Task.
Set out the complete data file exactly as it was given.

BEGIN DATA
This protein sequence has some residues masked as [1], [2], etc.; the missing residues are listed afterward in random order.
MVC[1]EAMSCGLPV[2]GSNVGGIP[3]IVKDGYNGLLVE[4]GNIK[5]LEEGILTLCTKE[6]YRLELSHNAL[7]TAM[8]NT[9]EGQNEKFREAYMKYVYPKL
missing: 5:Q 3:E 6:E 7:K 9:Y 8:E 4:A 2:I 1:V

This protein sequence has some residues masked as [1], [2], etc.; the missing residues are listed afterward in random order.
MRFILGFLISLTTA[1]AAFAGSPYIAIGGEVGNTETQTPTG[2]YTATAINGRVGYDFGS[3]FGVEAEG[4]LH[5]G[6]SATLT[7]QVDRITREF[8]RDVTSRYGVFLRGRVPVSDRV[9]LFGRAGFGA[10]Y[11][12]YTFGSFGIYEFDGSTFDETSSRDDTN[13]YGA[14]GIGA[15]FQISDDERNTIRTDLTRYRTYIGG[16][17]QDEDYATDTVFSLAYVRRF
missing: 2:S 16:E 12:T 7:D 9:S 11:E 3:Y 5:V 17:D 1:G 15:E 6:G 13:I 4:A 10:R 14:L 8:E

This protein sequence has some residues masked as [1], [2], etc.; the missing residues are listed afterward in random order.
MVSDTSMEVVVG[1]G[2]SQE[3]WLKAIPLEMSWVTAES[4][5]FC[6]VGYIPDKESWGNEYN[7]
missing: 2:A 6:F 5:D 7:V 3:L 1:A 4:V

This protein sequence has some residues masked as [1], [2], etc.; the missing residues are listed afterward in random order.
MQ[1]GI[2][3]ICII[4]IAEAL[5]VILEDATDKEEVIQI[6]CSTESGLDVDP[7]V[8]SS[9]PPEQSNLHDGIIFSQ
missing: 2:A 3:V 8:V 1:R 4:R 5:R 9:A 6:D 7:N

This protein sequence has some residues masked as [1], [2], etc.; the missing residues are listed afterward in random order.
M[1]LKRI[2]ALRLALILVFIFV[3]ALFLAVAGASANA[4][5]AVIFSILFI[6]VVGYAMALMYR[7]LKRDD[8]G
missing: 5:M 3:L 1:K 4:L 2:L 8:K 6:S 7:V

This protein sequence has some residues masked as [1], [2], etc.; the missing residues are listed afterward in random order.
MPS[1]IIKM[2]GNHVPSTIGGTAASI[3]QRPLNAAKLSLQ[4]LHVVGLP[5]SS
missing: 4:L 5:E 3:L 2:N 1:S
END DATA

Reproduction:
This protein sequence has some residues masked as [1], [2], etc.; the missing residues are listed afterward in random order.
MVC[1]EAMSCGLPV[2]GSNVGGIP[3]IVKDGYNGLLVE[4]GNIK[5]LEEGILTLCTKE[6]YRLELSHNAL[7]TAM[8]NT[9]EGQNEKFREAYMKYVYPKL
missing: 5:Q 3:E 6:E 7:K 9:Y 8:E 4:A 2:I 1:V

This protein sequence has some residues masked as [1], [2], etc.; the missing residues are listed afterward in random order.
MRFILGFLISLTTA[1]AAFAGSPYIAIGGEVGNTETQTPTG[2]YTATAINGRVGYDFGS[3]FGVEAEG[4]LH[5]G[6]SATLT[7]QVDRITREF[8]RDVTSRYGVFLRGRVPVSDRV[9]LFGRAGFGA[10]Y[11][12]YTFGSFGIYEFDGSTFDETSSRDDTN[13]YGA[14]GIGA[15]FQISDDERNTIRTDLTRYRTYIGG[16][17]QDEDYATDTVFSLAYVRRF
missing: 2:S 16:E 12:T 7:D 9:S 11:E 3:Y 5:V 17:D 1:G 15:E 6:G 13:I 4:A 10:R 14:L 8:E

This protein sequence has some residues masked as [1], [2], etc.; the missing residues are listed afterward in random order.
MVSDTSMEVVVG[1]G[2]SQE[3]WLKAIPLEMSWVTAES[4][5]FC[6]VGYIPDKESWGNEYN[7]
missing: 2:A 6:F 5:D 7:V 3:L 1:A 4:V

This protein sequence has some residues masked as [1], [2], etc.; the missing residues are listed afterward in random order.
MQ[1]GI[2][3]ICII[4]IAEAL[5]VILEDATDKEEVIQI[6]CSTESGLDVDP[7]V[8]SS[9]PPEQSNLHDGIIFSQ
missing: 2:A 3:V 8:V 1:R 4:R 5:R 9:A 6:D 7:N

This protein sequence has some residues masked as [1], [2], etc.; the missing residues are listed afterward in random order.
M[1]LKRI[2]ALRLALILVFIFV[3]ALFLAVAGASANA[4][5]AVIFSILFI[6]VVGYAMALMYR[7]LKRDD[8]G
missing: 5:M 3:L 1:K 4:L 2:L 8:K 6:S 7:V

This protein sequence has some residues masked as [1], [2], etc.; the missing residues are listed afterward in random order.
MPS[1]IIKM[2]GNHVPSTIGGTAASI[3]QRPLNAAKLSLQ[4]LHVVGLP[5]SS
missing: 4:L 5:E 3:L 2:N 1:S